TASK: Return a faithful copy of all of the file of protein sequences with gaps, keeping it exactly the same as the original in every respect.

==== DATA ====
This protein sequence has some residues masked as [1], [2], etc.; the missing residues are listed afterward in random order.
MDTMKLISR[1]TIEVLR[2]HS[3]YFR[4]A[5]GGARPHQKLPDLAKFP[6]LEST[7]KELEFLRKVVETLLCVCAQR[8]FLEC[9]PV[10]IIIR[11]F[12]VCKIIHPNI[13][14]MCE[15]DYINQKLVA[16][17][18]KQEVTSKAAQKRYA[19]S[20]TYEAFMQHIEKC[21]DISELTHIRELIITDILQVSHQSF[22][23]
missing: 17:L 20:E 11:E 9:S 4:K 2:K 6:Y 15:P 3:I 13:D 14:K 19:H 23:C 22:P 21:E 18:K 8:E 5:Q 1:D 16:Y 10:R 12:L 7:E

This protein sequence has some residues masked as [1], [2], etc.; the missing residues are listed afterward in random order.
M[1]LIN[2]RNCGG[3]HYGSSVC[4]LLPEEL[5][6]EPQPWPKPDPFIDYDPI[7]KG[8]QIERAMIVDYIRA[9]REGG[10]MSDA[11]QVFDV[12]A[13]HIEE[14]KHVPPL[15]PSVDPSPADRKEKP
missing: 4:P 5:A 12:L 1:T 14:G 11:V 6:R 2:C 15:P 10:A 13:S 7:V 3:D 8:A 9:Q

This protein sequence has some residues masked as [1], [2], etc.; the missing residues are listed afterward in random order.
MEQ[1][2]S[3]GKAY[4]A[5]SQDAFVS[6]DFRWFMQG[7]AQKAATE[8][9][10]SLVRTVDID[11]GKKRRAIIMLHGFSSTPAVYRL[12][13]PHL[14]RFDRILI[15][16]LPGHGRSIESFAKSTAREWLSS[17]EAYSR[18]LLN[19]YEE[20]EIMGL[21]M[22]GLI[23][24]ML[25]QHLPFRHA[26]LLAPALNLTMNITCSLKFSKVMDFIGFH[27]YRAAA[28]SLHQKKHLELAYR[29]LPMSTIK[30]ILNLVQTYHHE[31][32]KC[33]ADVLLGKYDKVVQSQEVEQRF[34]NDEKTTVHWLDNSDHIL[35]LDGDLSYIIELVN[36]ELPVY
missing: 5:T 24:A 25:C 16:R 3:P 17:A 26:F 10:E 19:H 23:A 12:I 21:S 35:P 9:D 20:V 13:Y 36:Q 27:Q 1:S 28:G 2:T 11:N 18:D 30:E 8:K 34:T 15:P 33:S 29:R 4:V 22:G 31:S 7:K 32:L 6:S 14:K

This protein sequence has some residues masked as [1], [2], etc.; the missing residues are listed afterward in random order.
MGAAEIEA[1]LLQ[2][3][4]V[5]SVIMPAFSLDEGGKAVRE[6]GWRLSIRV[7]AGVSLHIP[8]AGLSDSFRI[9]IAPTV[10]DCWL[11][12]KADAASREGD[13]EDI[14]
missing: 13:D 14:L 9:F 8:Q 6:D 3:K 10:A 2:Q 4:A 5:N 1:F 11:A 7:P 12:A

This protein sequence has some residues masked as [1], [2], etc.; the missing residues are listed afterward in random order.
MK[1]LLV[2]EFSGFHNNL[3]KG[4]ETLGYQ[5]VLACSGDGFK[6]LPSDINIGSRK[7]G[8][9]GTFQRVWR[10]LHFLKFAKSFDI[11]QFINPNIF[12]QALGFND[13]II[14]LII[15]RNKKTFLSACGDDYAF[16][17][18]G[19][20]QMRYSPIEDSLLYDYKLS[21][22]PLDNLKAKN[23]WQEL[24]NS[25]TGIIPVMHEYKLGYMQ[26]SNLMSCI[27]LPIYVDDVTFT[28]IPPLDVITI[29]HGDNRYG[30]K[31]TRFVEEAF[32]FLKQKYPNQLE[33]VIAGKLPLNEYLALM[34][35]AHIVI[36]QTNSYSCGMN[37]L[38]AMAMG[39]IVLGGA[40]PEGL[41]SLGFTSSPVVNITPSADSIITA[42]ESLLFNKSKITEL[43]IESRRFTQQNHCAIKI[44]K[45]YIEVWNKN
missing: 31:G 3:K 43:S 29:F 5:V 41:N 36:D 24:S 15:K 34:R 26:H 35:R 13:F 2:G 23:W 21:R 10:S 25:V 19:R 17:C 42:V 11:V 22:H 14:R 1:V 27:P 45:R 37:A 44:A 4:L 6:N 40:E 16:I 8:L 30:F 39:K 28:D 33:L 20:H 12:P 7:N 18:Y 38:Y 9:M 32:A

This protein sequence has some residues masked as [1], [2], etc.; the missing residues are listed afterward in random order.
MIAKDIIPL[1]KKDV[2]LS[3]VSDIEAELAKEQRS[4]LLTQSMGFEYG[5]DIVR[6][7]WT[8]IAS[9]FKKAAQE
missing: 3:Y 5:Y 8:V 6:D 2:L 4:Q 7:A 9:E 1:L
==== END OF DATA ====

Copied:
This protein sequence has some residues masked as [1], [2], etc.; the missing residues are listed afterward in random order.
MDTMKLISR[1]TIEVLR[2]HS[3]YFR[4]A[5]GGARPHQKLPDLAKFP[6]LEST[7]KELEFLRKVVETLLCVCAQR[8]FLEC[9]PV[10]IIIR[11]F[12]VCKIIHPNI[13][14]MCE[15]DYINQKLVA[16][17][18]KQEVTSKAAQKRYA[19]S[20]TYEAFMQHIEKC[21]DISELTHIRELIITDILQVSHQSF[22][23]
missing: 17:L 20:E 11:E 9:S 4:K 2:K 6:Y 15:P 3:I 13:D 14:K 19:H 23:C 22:P 21:E 18:K 8:E 5:Q 1:D 16:Y 10:R 12:L 7:E

This protein sequence has some residues masked as [1], [2], etc.; the missing residues are listed afterward in random order.
M[1]LIN[2]RNCGG[3]HYGSSVC[4]LLPEEL[5][6]EPQPWPKPDPFIDYDPI[7]KG[8]QIERAMIVDYIRA[9]REGG[10]MSDA[11]QVFDV[12]A[13]HIEE[14]KHVPPL[15]PSVDPSPADRKEKP
missing: 4:P 5:A 12:L 1:T 14:G 11:V 6:R 2:C 15:P 10:A 13:S 7:V 3:D 8:A 9:Q

This protein sequence has some residues masked as [1], [2], etc.; the missing residues are listed afterward in random order.
MEQ[1][2]S[3]GKAY[4]A[5]SQDAFVS[6]DFRWFMQG[7]AQKAATE[8][9][10]SLVRTVDID[11]GKKRRAIIMLHGFSSTPAVYRL[12][13]PHL[14]RFDRILI[15][16]LPGHGRSIESFAKSTAREWLSS[17]EAYSR[18]LLN[19]YEE[20]EIMGL[21]M[22]GLI[23][24]ML[25]QHLPFRHA[26]LLAPALNLTMNITCSLKFSKVMDFIGFH[27]YRAAA[28]SLHQKKHLELAYR[29]LPMSTIK[30]ILNLVQTYHHE[31][32]KC[33]ADVLLGKYDKVVQSQEVEQRF[34]NDEKTTVHWLDNSDHIL[35]LDGDLSYIIELVN[36]ELPVY
missing: 5:T 24:A 25:C 16:R 3:P 17:A 26:F 10:E 19:H 23:A 12:I 21:S 35:P 9:D 20:V 13:Y 36:Q 27:Q 1:S 28:G 2:T 11:N 18:D 30:E 8:K 34:T 15:P 33:S 29:R 4:V 22:G 31:S 7:K 32:L 6:S 14:K

This protein sequence has some residues masked as [1], [2], etc.; the missing residues are listed afterward in random order.
MGAAEIEA[1]LLQ[2][3][4]V[5]SVIMPAFSLDEGGKAVRE[6]GWRLSIRV[7]AGVSLHIP[8]AGLSDSFRI[9]IAPTV[10]DCWL[11][12]KADAASREGD[13]EDI[14]
missing: 13:D 14:L 9:F 8:Q 6:D 3:K 10:A 2:Q 4:A 5:N 1:F 11:A 7:P 12:A

This protein sequence has some residues masked as [1], [2], etc.; the missing residues are listed afterward in random order.
MK[1]LLV[2]EFSGFHNNL[3]KG[4]ETLGYQ[5]VLACSGDGFK[6]LPSDINIGSRK[7]G[8][9]GTFQRVWR[10]LHFLKFAKSFDI[11]QFINPNIF[12]QALGFND[13]II[14]LII[15]RNKKTFLSACGDDYAF[16][17][18]G[19][20]QMRYSPIEDSLLYDYKLS[21][22]PLDNLKAKN[23]WQEL[24]NS[25]TGIIPVMHEYKLGYMQ[26]SNLMSCI[27]LPIYVDDVTFT[28]IPPLDVITI[29]HGDNRYG[30]K[31]TRFVEEAF[32]FLKQKYPNQLE[33]VIAGKLPLNEYLALM[34][35]AHIVI[36]QTNSYSCGMN[37]L[38]AMAMG[39]IVLGGA[40]PEGL[41]SLGFTSSPVVNITPSADSIITA[42]ESLLFNKSKITEL[43]IESRRFTQQNHCAIKI[44]K[45]YIEVWNKN
missing: 31:G 3:K 43:S 29:F 5:V 41:N 36:D 24:S 15:K 34:R 26:H 35:R 13:F 2:G 23:W 21:R 10:S 25:V 19:R 17:C 42:V 11:V 22:H 14:R 1:V 27:P 45:R 37:A 44:A 4:L 6:N 40:E 16:I 8:L 30:F 39:K 28:D 33:L 20:H 12:P 7:N 18:Y 38:Y 9:M 32:A

This protein sequence has some residues masked as [1], [2], etc.; the missing residues are listed afterward in random order.
MIAKDIIPL[1]KKDV[2]LS[3]VSDIEAELAKEQRS[4]LLTQSMGFEYG[5]DIVR[6][7]WT[8]IAS[9]FKKAAQE
missing: 3:Y 5:Y 8:V 6:D 2:L 4:Q 7:A 9:E 1:L